“There’s a certain kind of curiosity and openness to what can be art, what can be music, and what can be dance. All these lines being a little bit blurrier brings people in the experimental world a bit closer together.”
Those are the words of Lia Kohl, the cellist, composer, and improviser who has worked in various experimental performance settings since moving to Chicago several years ago and who just released her first solo album, Too Small to Be a Plain.
Despite this being her first commercial full-length, Kohl has worked extensively in the Chicago area, as well as touring the world with multiple collaborators, incorporating sound, video, movement, theater, and sculptural objects. Too Small to Be a Plain focuses mainly on her cello performances, her love of field recordings, and a healthy obsession with the finicky nature of old radios.
Born in New York, Kohl moved to San Francisco with her mother at the age of seven and developed an interest in music early on: her mother is a singer and pianist, and her father is a bass player. “Music has been in my life since the womb, honestly,” she confesses.
Kohl began playing cello at age eight and eventually earned bachelor’s and master’s degrees in Cello Performance. Unlike most American children, she gravitated to classical music, describing herself as “kind of a nerd as a kid. I listened to a lot of classical music and also got really into fiddling bluegrass, but classical was my actual love.” She adds that “I have a lot of respect for the tradition of classical music, the discipline and athleticism that comes with it.”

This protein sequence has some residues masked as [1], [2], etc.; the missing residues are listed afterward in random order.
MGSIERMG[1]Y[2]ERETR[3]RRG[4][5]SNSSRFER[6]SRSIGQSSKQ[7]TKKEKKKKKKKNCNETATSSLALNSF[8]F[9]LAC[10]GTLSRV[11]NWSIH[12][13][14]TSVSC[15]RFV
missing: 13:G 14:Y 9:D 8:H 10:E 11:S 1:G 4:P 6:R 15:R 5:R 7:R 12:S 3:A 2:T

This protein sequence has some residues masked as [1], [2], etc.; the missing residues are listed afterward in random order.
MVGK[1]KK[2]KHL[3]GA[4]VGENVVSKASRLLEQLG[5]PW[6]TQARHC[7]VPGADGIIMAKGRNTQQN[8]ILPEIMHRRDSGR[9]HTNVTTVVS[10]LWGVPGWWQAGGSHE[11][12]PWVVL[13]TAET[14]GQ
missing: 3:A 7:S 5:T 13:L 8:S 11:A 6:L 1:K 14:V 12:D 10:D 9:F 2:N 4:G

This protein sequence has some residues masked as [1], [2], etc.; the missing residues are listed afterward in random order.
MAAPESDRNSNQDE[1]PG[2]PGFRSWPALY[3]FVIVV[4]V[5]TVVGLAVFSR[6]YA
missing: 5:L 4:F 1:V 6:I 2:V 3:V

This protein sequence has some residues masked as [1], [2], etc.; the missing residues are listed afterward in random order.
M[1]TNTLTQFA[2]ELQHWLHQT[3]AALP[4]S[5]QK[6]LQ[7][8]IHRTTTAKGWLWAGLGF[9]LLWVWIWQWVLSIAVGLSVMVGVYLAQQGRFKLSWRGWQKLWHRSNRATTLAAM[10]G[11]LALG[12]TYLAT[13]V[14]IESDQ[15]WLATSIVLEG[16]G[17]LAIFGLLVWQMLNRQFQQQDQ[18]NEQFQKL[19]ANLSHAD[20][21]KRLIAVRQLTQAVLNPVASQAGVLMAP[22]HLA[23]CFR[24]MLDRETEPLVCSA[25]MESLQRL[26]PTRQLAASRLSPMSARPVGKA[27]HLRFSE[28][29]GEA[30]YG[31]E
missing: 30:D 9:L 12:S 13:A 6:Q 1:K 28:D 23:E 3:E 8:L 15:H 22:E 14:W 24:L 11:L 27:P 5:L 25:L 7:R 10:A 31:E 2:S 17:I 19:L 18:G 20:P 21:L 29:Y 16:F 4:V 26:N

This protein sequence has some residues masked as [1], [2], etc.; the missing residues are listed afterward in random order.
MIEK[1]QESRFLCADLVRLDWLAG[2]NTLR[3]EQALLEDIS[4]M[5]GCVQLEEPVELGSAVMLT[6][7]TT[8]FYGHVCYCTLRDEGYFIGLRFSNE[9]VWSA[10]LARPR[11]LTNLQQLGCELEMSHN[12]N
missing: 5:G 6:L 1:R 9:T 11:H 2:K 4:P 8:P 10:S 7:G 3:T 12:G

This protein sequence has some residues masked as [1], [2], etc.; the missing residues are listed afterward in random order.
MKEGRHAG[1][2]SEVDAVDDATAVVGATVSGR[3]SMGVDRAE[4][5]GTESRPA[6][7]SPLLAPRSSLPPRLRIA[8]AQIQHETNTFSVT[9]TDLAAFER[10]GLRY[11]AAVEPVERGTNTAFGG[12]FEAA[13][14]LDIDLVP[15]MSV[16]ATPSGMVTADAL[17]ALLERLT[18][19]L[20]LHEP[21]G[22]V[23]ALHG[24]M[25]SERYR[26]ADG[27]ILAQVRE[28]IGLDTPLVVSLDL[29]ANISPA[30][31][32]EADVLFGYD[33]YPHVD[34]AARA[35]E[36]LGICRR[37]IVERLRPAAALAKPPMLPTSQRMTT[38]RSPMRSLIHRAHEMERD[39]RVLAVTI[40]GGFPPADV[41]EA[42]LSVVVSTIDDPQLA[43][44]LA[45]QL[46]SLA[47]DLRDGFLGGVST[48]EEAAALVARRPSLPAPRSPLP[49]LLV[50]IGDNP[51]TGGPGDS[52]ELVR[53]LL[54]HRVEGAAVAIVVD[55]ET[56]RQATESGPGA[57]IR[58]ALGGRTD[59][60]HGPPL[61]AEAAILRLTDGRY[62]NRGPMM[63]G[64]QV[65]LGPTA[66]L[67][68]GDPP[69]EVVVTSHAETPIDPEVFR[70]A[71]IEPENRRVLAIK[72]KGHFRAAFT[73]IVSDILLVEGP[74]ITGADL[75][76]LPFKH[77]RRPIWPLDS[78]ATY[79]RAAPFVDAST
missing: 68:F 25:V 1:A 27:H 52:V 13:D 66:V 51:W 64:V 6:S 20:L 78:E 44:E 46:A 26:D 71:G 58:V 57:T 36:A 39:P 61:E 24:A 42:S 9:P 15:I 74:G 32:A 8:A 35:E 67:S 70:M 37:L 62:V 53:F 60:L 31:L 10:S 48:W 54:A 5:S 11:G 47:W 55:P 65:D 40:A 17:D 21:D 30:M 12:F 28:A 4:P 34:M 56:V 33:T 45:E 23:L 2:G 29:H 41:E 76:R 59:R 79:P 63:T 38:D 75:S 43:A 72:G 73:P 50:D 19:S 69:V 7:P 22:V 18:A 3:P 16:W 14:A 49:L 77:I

It wasn’t until she moved to Chicago about eight years ago that Kohl began breaking away from traditional classical music and embraced improvisational and experimental music. Although she refers to contemporary classical music, which she studied in graduate school, as “a gateway drug to improvisation”.
In Chicago, she clicked with a group of people interested in living composers who were writing scores and using classical instruments, and embracing performance art and theater. “It was really exciting to all of us to suddenly be using our instruments but also feel like we’re humans with bodies who can make music in a lot of different ways,” she said.
Kohl’s journey through the world of improvisational music began by working with dancers. She started showing up at Constellation, an experimental music venue in Chicago, and soon checked out Links Hall, a dance space there. Feeling a strong sense of community and an openness to new ideas in Chicago, she began attending dance rehearsals and playing improvised cello while they danced.
Over the years, Kohl has stayed extremely busy and productive in the Chicago area, as she’s presented work and performed at the Art Institute of Chicago, the Museum of Contemporary Art Chicago, the Walker Art Center, Chicago Symphony Center, and Eckhart Park Pool, and has held residencies at Mana Contemporary Chicago, High Concept Labs, and dfbrl8r Performance Art Gallery. Additionally, she has participated in cultural exchanges out of the Chicago area, including Mexico, France, Germany, Denmark, China, and the UK.